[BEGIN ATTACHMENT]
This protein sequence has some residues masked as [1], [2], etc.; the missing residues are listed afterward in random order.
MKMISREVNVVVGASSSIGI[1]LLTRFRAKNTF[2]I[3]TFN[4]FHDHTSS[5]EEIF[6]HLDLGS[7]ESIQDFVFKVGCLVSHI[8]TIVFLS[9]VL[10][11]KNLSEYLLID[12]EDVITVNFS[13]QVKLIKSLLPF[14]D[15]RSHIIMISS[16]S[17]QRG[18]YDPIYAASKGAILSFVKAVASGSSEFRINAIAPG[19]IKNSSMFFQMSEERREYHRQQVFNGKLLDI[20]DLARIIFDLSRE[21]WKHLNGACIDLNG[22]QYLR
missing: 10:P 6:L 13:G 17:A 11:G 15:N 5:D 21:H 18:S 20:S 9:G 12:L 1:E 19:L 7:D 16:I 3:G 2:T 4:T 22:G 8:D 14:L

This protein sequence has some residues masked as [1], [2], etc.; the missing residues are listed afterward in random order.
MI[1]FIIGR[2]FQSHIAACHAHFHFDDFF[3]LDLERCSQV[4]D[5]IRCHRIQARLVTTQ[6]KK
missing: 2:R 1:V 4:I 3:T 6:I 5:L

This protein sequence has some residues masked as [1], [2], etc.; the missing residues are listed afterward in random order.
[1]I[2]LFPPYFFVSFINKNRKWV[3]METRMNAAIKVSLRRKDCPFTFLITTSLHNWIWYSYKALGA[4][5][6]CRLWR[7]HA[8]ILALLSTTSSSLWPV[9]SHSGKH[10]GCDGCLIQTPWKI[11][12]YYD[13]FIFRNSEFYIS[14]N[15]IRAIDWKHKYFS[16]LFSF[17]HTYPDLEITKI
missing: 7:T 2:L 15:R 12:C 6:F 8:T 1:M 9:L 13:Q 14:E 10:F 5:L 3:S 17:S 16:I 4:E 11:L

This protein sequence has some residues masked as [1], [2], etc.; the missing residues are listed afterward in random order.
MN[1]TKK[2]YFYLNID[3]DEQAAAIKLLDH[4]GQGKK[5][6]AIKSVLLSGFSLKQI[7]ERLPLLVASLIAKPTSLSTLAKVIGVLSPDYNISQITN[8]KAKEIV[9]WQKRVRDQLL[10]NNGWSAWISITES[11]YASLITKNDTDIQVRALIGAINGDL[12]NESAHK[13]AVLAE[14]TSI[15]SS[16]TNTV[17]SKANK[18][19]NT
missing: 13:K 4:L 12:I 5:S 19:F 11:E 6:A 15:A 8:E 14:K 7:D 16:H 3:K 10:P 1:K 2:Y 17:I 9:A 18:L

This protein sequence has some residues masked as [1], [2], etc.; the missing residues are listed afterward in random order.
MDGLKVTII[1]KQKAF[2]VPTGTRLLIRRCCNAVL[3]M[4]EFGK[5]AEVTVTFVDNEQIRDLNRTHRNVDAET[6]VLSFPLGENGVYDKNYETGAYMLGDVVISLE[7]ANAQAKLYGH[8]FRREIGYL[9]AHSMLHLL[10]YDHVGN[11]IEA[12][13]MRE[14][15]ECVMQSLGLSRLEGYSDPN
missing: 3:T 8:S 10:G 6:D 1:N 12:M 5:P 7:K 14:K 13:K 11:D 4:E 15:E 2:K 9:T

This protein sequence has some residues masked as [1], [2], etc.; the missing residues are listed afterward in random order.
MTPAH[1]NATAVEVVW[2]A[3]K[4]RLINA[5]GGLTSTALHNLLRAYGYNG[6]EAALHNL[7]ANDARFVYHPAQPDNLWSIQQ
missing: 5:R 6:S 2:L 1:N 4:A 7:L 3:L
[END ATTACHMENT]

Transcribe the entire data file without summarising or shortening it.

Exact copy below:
This protein sequence has some residues masked as [1], [2], etc.; the missing residues are listed afterward in random order.
MKMISREVNVVVGASSSIGI[1]LLTRFRAKNTF[2]I[3]TFN[4]FHDHTSS[5]EEIF[6]HLDLGS[7]ESIQDFVFKVGCLVSHI[8]TIVFLS[9]VL[10][11]KNLSEYLLID[12]EDVITVNFS[13]QVKLIKSLLPF[14]D[15]RSHIIMISS[16]S[17]QRG[18]YDPIYAASKGAILSFVKAVASGSSEFRINAIAPG[19]IKNSSMFFQMSEERREYHRQQVFNGKLLDI[20]DLARIIFDLSRE[21]WKHLNGACIDLNG[22]QYLR
missing: 10:P 6:L 13:G 17:A 11:G 15:N 5:D 21:H 18:S 20:S 9:G 12:L 1:E 19:L 7:D 16:I 3:G 2:T 4:T 22:G 8:D 14:L

This protein sequence has some residues masked as [1], [2], etc.; the missing residues are listed afterward in random order.
MI[1]FIIGR[2]FQSHIAACHAHFHFDDFF[3]LDLERCSQV[4]D[5]IRCHRIQARLVTTQ[6]KK
missing: 2:R 1:V 4:I 3:T 6:I 5:L

This protein sequence has some residues masked as [1], [2], etc.; the missing residues are listed afterward in random order.
[1]I[2]LFPPYFFVSFINKNRKWV[3]METRMNAAIKVSLRRKDCPFTFLITTSLHNWIWYSYKALGA[4][5][6]CRLWR[7]HA[8]ILALLSTTSSSLWPV[9]SHSGKH[10]GCDGCLIQTPWKI[11][12]YYD[13]FIFRNSEFYIS[14]N[15]IRAIDWKHKYFS[16]LFSF[17]HTYPDLEITKI
missing: 7:T 2:L 15:R 12:C 6:F 8:T 1:M 9:L 13:Q 14:E 10:F 5:L 3:S 17:S 16:I 4:E 11:L

This protein sequence has some residues masked as [1], [2], etc.; the missing residues are listed afterward in random order.
MN[1]TKK[2]YFYLNID[3]DEQAAAIKLLDH[4]GQGKK[5][6]AIKSVLLSGFSLKQI[7]ERLPLLVASLIAKPTSLSTLAKVIGVLSPDYNISQITN[8]KAKEIV[9]WQKRVRDQLL[10]NNGWSAWISITES[11]YASLITKNDTDIQVRALIGAINGDL[12]NESAHK[13]AVLAE[14]TSI[15]SS[16]TNTV[17]SKANK[18][19]NT
missing: 13:K 4:L 12:I 5:S 19:F 11:E 6:A 15:A 8:E 14:K 7:D 16:H 3:K 10:P 1:K 2:Y 17:I 9:A 18:L

This protein sequence has some residues masked as [1], [2], etc.; the missing residues are listed afterward in random order.
MDGLKVTII[1]KQKAF[2]VPTGTRLLIRRCCNAVL[3]M[4]EFGK[5]AEVTVTFVDNEQIRDLNRTHRNVDAET[6]VLSFPLGENGVYDKNYETGAYMLGDVVISLE[7]ANAQAKLYGH[8]FRREIGYL[9]AHSMLHLL[10]YDHVGN[11]IEA[12][13]MRE[14][15]ECVMQSLGLSRLEGYSDPN
missing: 3:T 8:S 10:G 6:D 1:N 12:M 5:P 7:K 14:K 13:K 11:D 4:E 15:E 2:K 9:T

This protein sequence has some residues masked as [1], [2], etc.; the missing residues are listed afterward in random order.
MTPAH[1]NATAVEVVW[2]A[3]K[4]RLINA[5]GGLTSTALHNLLRAYGYNG[6]EAALHNL[7]ANDARFVYHPAQPDNLWSIQQ
missing: 5:R 6:S 2:L 1:N 4:A 7:L 3:L